President Donald Trump and his top economic adviser appear to have different views about the use of public-private partnerships for building projects, a source familiar with the matter tells CNN.
The Washington Post first reported Sunday that Trump expressed doubts about the partnerships to Republican leaders Friday at a congressional retreat at Camp David to discuss the GOP's 2018 agenda, of which infrastructure is expected to be a major part.
The administration is expected to unveil a plan calling for hundreds of billions of dollars in spending
The difference of opinion could create some uncertainty about how the administration plans to proceed
But on Saturday morning, White House chief economic adviser Gary Cohn "delivered a detailed proposal on infrastructure and public-private partnerships that seemed to contradict the President."
Cohn said the administration hoped $200 billion in federal spending would trigger about $1 trillion in state, local and private spending, the Post reported, citing people familiar with his comments.
The difference of opinion could create some uncertainty about how the administration plans to proceed with the infrastructure plan. One of the hallmark promises of Trump's 2016 presidential campaign was to repair the country's aging highways, bridges, railroads and airports.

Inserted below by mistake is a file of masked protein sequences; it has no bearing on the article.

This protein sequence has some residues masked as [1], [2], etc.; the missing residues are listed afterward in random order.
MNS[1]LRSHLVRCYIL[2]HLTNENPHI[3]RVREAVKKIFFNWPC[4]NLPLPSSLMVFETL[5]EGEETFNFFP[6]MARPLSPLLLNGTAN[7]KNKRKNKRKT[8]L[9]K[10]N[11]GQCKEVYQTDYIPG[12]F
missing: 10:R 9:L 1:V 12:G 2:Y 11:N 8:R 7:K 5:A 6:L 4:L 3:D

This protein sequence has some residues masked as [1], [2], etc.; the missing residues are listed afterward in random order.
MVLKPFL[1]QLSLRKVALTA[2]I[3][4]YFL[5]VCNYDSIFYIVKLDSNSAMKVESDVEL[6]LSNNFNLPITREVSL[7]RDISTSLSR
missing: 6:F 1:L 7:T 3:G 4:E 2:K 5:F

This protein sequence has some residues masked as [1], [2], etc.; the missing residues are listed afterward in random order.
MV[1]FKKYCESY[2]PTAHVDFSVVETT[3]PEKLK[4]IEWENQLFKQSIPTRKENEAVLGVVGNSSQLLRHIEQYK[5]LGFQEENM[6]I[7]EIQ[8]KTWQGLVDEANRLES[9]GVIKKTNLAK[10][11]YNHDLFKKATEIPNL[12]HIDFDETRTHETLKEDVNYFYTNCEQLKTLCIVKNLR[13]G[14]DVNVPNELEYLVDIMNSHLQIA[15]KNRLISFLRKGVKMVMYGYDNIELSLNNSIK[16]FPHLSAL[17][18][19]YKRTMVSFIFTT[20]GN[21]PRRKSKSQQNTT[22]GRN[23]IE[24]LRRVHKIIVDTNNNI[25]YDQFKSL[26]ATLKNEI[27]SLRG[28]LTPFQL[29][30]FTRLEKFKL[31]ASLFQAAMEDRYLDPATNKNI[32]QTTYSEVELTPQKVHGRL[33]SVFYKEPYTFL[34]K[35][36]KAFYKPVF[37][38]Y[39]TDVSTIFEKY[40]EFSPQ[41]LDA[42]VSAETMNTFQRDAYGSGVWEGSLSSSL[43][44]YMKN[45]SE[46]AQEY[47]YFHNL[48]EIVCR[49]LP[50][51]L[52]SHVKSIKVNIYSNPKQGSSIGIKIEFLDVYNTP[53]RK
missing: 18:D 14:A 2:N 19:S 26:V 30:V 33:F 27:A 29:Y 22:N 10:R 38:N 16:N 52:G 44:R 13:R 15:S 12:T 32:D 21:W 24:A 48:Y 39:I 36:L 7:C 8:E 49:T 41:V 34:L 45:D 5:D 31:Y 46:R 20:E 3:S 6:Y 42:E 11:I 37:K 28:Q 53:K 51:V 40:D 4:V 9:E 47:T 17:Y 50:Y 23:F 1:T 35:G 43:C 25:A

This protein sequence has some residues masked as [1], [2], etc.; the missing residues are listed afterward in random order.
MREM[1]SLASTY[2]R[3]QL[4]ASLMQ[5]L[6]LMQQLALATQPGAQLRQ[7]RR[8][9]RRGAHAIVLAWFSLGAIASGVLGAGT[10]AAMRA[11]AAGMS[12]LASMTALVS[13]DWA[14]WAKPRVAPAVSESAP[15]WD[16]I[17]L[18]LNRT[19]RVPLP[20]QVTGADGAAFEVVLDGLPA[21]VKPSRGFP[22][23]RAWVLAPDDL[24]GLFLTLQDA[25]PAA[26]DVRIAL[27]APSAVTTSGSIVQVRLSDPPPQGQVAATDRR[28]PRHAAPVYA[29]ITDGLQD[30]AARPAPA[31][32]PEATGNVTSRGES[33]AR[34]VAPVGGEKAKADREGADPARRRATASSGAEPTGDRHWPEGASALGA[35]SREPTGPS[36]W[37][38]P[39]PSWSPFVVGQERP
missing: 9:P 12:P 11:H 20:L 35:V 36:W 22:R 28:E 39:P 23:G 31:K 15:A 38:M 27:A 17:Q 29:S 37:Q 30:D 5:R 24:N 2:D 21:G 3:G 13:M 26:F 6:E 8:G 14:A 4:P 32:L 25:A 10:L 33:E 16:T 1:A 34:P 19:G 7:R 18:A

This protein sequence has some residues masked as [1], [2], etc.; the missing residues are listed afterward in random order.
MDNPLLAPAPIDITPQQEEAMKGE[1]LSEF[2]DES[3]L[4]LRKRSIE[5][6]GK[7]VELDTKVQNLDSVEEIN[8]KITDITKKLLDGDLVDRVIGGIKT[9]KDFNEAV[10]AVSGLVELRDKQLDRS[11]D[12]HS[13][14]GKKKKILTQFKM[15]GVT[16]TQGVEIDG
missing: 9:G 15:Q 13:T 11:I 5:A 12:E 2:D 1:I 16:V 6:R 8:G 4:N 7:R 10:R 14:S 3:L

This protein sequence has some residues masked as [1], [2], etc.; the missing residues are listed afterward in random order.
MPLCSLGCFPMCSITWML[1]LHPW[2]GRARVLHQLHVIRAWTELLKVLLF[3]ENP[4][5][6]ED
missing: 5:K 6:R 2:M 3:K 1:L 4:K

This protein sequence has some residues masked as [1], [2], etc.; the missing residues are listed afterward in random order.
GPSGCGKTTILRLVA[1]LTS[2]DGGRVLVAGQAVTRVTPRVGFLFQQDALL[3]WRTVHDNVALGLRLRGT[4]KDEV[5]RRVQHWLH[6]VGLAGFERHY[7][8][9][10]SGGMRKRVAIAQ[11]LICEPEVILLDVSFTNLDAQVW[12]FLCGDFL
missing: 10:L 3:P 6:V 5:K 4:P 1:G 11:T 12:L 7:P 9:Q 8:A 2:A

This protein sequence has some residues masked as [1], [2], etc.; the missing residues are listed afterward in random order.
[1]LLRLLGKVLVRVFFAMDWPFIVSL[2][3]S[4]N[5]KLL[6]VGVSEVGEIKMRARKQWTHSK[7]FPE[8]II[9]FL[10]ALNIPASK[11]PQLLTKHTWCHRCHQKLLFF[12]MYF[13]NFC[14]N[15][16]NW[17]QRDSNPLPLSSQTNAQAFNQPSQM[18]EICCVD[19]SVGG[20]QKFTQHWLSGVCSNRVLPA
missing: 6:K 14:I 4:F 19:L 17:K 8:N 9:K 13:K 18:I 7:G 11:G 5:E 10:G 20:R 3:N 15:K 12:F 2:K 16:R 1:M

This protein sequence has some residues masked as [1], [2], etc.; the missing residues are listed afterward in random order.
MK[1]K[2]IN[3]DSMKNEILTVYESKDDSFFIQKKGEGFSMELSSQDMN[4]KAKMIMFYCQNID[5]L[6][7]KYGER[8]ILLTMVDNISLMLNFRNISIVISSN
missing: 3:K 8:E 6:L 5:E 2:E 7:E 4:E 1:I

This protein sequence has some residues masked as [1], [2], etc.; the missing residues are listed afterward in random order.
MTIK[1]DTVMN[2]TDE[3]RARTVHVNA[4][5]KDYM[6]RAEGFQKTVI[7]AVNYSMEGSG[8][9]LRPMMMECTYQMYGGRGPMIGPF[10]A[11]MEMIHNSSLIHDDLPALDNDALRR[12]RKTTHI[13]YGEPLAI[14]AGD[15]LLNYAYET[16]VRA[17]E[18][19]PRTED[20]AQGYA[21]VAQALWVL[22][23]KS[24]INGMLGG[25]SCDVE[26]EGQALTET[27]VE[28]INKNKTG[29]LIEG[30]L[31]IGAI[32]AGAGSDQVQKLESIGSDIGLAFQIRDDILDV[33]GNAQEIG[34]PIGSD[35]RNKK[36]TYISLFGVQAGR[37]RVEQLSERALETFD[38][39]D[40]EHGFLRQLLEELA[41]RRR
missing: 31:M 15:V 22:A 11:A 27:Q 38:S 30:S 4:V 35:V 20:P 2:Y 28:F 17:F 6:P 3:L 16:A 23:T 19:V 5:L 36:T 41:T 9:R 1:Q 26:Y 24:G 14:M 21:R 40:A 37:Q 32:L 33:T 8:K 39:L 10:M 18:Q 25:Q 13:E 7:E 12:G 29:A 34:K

Asked about the Post's report, deputy press secretary Lindsay Walters said Trump's "infrastructure vision is very clear and is based around two main goals: leveraging federal funds as efficiently as possible in order to generate over $1 trillion in infrastructure investment and expediting the burdensome and lengthy permitting process."
A White House official added that public-private partnerships, while part of the administration's review of infrastructure policy, "are certainly not the silver bullet for all of our nation's infrastructure problems and we will continue to consider all viable options."
Late last month, a White House official said the proposal -- set to be unveiled within the next couple of weeks -- would propose spending at least $200 billion on infrastructure projects over the next decade, with the hopes of spurring an additional $800 billion in state and local funding. Trump predicted the proposal would easily garner bipartisan support.
This story has been updated.